In recent years we’ve seen holiday institutions including Monarch Airlines and Thomas Cook collapse, leaving thousands of passengers without a holiday or stranded overseas. So it’s more important than ever to make sure your holiday is protected. You can do this by making sure you book your dream cruise holiday with a travel agent that possesses ABTA or ATOL protection – ideally, both. This applies to online travel agents and those on the high street. If protected, the logos will be clearly displayed, along with a unique reference number.

But what exactly are ABTA and ATOL and how do they protect your precious holiday booking? In this post, we’ll explain exactly what they are, the differences between them and just how they protect your luxury Nile river cruise or Red Sea resort booking.

What is ABTA?

ABTA is a travel brand that was formally known as the Association of British Travel Agents. The UK’s largest travel organisation, ABTA represents travel agents and tour operators that are responsible for selling some £38 million of holiday deals every year.

ABTA protection covers holidays that don’t include flights. So if your holiday booking is for a cruise, rail or coach holiday, then your money will be protected under the ABTA scheme. It offers two forms of protection, financial and legal. The legal protection includes being mis-sold a package holiday – for example, if the hotel pool is in fact a building site, then you can apply for compensation. The financial cover protects you if the holiday provider goes bust. Through this scheme, you’ll either receive a refund or if you’re already on holiday, be brought home.

Another important fact about ABTA is that it has a strict Code of Conduct, so members have to work to a high standard and provide excellent customer care.

What is ATOL?

ATOL is the Air Travel Organiser’s Licence. Funded by contributions from travel companies and run by the UK Civil Aviation Authority, ATOL is essentially a financial compensation scheme.

Essentially, the cover protects bookings made with a single travel firm that include flights and accommodation – including cruises – or flights and car hire. It doesn’t cover scheduled flights booked direct with airlines and travel agents, or holiday-only bookings, but does cover holidays that involve one-way flights (for example, when tourists fly to a cruise ship, but sail home) and UK domestic flight bookings. Under this protection scheme, if your package holiday includes air travel to the destination and the travel company goes into administration, you’ll either receive a full refund or – if already on holiday – be repatriated through ATOL.

How do they differ?

Whether you claim on ABTA or ATOL will depend on whether flights are included in your holiday booking, and what you’re claiming for.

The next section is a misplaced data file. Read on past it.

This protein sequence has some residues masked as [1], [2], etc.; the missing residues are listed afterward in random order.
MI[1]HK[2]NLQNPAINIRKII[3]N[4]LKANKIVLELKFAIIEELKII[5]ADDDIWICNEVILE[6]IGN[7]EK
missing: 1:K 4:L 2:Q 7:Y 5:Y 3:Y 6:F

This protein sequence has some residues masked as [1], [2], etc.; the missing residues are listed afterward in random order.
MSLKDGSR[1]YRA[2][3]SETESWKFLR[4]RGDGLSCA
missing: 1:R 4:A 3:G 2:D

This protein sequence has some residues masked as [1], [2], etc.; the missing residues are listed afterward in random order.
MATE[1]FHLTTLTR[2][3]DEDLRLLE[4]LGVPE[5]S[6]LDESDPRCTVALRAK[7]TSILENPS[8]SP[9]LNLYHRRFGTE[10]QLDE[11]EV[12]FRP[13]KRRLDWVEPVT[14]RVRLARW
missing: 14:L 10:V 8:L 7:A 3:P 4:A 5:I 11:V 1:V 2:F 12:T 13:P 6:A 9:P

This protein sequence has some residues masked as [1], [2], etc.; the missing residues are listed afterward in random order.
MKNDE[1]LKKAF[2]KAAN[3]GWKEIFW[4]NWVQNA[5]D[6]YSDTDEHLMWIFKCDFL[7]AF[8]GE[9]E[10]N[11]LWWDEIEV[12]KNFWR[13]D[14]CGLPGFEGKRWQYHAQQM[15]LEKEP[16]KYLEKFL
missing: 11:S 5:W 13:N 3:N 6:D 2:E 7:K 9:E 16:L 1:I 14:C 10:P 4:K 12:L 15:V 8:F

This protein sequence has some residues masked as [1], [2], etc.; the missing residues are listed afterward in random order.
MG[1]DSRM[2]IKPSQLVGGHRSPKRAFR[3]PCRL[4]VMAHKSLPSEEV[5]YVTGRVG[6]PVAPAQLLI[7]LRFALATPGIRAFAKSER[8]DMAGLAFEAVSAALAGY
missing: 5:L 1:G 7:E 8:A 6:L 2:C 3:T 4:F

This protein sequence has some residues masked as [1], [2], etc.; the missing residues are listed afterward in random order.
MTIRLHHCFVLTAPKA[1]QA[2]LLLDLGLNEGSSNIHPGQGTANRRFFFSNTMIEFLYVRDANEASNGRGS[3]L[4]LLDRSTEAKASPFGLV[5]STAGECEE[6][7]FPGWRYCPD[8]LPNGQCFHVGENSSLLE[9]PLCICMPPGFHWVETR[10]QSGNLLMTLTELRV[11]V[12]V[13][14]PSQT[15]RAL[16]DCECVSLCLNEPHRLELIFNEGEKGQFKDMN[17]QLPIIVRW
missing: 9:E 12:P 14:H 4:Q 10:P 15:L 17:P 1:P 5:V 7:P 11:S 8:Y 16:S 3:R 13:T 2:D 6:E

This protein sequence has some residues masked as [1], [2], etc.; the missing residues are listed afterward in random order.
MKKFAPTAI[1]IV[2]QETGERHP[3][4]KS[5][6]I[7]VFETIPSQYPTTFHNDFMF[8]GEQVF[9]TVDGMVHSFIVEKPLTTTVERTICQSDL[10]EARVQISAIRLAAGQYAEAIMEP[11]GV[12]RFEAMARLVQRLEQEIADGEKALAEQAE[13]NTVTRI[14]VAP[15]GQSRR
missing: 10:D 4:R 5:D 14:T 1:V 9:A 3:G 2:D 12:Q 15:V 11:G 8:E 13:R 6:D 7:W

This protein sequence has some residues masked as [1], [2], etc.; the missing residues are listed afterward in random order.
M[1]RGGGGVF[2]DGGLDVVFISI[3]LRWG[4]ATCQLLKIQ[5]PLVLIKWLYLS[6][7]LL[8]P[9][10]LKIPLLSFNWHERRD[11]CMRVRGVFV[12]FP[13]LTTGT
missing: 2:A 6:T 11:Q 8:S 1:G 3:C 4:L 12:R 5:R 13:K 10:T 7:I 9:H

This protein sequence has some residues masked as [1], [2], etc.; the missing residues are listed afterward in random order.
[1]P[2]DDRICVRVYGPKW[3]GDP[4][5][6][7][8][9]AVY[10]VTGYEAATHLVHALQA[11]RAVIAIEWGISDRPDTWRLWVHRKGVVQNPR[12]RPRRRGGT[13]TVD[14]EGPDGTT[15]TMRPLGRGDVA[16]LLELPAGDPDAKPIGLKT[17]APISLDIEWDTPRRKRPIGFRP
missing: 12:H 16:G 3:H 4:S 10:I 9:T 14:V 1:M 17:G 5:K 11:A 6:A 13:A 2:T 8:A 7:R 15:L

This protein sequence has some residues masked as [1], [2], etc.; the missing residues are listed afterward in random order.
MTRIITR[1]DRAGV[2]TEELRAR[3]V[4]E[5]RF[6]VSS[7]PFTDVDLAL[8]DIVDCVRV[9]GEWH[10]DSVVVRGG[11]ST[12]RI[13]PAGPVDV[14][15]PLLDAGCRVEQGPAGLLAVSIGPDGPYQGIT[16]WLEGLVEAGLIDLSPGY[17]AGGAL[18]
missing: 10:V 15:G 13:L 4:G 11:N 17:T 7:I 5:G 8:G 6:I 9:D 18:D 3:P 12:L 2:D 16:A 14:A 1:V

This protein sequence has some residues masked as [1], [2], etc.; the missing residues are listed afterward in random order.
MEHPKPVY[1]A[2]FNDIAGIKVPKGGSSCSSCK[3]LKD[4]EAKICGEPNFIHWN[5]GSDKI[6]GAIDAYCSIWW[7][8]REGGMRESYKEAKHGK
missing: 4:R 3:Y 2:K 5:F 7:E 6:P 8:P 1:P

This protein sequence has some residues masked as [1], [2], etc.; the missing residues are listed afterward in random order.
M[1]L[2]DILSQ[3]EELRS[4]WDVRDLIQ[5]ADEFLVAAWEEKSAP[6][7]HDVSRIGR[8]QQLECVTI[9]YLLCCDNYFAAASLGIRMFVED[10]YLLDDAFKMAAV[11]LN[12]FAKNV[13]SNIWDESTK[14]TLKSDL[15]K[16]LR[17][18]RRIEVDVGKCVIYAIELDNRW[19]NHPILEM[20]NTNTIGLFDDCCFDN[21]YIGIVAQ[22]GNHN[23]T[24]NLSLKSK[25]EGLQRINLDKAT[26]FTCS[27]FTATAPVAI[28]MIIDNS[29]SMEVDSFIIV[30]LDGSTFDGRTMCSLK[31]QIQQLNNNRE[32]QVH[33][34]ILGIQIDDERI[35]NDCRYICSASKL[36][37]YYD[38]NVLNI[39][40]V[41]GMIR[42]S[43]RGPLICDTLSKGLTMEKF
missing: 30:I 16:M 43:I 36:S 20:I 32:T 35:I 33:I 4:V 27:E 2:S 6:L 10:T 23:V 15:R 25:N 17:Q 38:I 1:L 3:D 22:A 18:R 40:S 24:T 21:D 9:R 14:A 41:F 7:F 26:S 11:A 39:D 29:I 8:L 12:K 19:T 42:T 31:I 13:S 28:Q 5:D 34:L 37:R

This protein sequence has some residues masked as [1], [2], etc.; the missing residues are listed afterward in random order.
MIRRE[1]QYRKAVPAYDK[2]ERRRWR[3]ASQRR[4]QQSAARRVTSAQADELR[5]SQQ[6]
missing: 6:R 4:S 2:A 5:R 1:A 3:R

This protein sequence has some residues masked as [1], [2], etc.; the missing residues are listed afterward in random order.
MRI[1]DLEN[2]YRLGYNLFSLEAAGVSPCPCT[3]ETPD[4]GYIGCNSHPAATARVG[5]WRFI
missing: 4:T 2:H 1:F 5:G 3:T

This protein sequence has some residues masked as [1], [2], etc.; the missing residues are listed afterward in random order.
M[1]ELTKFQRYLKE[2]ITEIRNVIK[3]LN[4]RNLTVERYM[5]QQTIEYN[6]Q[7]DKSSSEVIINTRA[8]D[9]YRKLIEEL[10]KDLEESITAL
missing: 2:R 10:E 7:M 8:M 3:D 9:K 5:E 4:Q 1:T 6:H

ATOL protection covers package holidays that include flights – whether within the UK or overseas, one way or a return flight booking. A prime example of this in recent times was the demise of Thomas Cook. Travellers who had booked their package holidays including flights were protected by ATOL, those booking flight-only or accommodation-only breaks weren’t covered. Also, in 2017, Monarch Holidays passengers were protected because their bookings included flights.

ABTA covers holidays that include rail travel, cruises or are self-drive. Importantly, this scheme offers expert help to tourists, so if the travel company goes out of business while you’re away, you will safely and quickly be brought home, and can claim for a refund if you’ve not yet travelled. The strict code of conduct it’s members abide by means that holidays can’t be mis-sold, so any major disappointments with the hotel or cruise facilities can be claimed for, as well as claims in the event of food poisoning or personal injury.

How to make a claim

In order to make a claim with ATOL, you’ll need to fill out a claim form. Supporting documents will be required, including proof of the booking and evidence of the booking payment. ATOL aims to process claims as quickly as possible, usually within a 28-day timeframe.

In order to make a claim through ABTA, you need to register a complaint on their website. Beforehand, ABTA will expect you to have communicated with the member company, and given the company 28 days to respond. Supporting information will again be required including proof of booking and copies of all correspondence. Independent arbitrators will then study your claim. Bear in mind that it’s unusual to get a refund for the whole holiday booking, so claims should be for a reasonable and fair amount, depending on the circumstances. The scheme limits claims to £5,000 per person, or a total of £25,000, and caps personal injury (including illness) claims at £1,500 per person.

Do you still need travel insurance?

Yes, definitely! Although ABTA and ATOL will protect the cost of your holiday and organise repatriation, with ABTA ensuring the accommodation meets certain standards, you’ll still need to purchase travel insurance. This will ensure you’re covered for the unexpected things that can go wrong, including medical emergencies, lost baggage, delays and trip cancellation.

So make sure, before making that booking, indeed before even pricing up any holiday deals, that the travel agent you’re dealing with offers you the right protection. It’s easy to make a website look professional and above board, but unless you see the ABTA and ATOL logos, including their unique reference numbers, then your booking won’t be as secure as you think. If in doubt, you can request to see the policy certificates, for complete peace of mind. Here at Egypt Escapes, we’re proud members of both ABTA and ATOL, so you can book your dream vacation knowing that you’re financially protected and covered for every eventuality.

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